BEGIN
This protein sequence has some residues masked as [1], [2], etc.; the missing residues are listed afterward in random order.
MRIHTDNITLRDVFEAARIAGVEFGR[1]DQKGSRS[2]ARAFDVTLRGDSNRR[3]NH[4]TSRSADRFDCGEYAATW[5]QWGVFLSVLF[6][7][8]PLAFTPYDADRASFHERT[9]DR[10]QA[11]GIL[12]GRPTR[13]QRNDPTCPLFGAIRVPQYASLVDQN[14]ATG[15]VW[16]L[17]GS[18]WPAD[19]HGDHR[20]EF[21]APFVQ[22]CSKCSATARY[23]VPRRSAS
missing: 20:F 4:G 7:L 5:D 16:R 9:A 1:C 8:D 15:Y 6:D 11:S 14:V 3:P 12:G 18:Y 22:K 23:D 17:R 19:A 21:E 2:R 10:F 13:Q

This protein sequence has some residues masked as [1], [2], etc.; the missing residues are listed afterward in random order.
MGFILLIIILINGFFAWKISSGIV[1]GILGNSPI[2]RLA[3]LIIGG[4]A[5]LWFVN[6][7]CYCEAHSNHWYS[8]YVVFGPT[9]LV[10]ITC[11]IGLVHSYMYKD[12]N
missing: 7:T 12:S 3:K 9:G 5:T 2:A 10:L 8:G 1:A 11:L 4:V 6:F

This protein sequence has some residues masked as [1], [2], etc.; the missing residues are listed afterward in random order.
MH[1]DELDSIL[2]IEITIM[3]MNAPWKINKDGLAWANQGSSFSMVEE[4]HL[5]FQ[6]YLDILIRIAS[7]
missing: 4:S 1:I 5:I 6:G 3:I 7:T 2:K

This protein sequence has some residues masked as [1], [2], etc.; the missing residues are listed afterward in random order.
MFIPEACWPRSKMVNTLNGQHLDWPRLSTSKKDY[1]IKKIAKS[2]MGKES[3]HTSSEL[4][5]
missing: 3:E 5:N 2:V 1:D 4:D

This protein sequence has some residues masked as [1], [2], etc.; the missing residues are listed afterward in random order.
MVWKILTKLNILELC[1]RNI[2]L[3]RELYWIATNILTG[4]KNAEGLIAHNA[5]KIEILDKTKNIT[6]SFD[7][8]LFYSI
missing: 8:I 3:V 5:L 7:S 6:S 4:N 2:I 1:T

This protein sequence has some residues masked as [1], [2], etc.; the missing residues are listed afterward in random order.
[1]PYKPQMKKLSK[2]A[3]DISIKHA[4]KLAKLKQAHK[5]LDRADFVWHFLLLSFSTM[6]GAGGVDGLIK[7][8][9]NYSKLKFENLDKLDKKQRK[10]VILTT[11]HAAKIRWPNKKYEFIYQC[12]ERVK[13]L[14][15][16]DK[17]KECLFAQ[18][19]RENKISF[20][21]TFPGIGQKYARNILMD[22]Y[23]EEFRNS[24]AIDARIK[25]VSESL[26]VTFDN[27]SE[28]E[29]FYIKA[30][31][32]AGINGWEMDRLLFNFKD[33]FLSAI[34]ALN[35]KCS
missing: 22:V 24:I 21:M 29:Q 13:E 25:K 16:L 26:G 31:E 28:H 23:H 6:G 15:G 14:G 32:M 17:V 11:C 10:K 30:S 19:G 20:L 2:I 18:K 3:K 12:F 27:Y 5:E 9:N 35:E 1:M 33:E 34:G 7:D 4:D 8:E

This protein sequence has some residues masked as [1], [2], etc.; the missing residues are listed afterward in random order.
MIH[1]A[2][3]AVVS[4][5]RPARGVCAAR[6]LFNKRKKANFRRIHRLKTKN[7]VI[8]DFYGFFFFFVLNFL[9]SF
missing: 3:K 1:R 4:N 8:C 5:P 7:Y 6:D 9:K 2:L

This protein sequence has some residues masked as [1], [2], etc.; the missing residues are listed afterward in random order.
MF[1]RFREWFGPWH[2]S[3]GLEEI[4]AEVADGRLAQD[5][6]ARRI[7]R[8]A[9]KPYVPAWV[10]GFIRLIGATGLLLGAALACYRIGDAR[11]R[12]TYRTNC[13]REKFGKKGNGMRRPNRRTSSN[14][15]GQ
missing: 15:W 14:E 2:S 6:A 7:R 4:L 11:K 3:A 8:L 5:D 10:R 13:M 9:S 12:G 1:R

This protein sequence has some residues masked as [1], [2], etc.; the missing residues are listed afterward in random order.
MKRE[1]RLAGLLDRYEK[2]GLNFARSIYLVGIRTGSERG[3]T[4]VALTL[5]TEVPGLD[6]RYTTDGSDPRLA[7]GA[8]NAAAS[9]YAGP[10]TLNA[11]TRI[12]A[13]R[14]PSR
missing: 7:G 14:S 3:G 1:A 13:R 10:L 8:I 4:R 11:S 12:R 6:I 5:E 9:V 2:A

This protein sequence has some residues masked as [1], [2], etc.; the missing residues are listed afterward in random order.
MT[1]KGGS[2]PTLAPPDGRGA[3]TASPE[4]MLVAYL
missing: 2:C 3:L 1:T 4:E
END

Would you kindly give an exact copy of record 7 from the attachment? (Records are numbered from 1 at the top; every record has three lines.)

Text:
This protein sequence has some residues masked as [1], [2], etc.; the missing residues are listed afterward in random order.
MIH[1]A[2][3]AVVS[4][5]RPARGVCAAR[6]LFNKRKKANFRRIHRLKTKN[7]VI[8]DFYGFFFFFVLNFL[9]SF
missing: 3:K 1:R 4:N 8:C 5:P 7:Y 6:D 9:K 2:L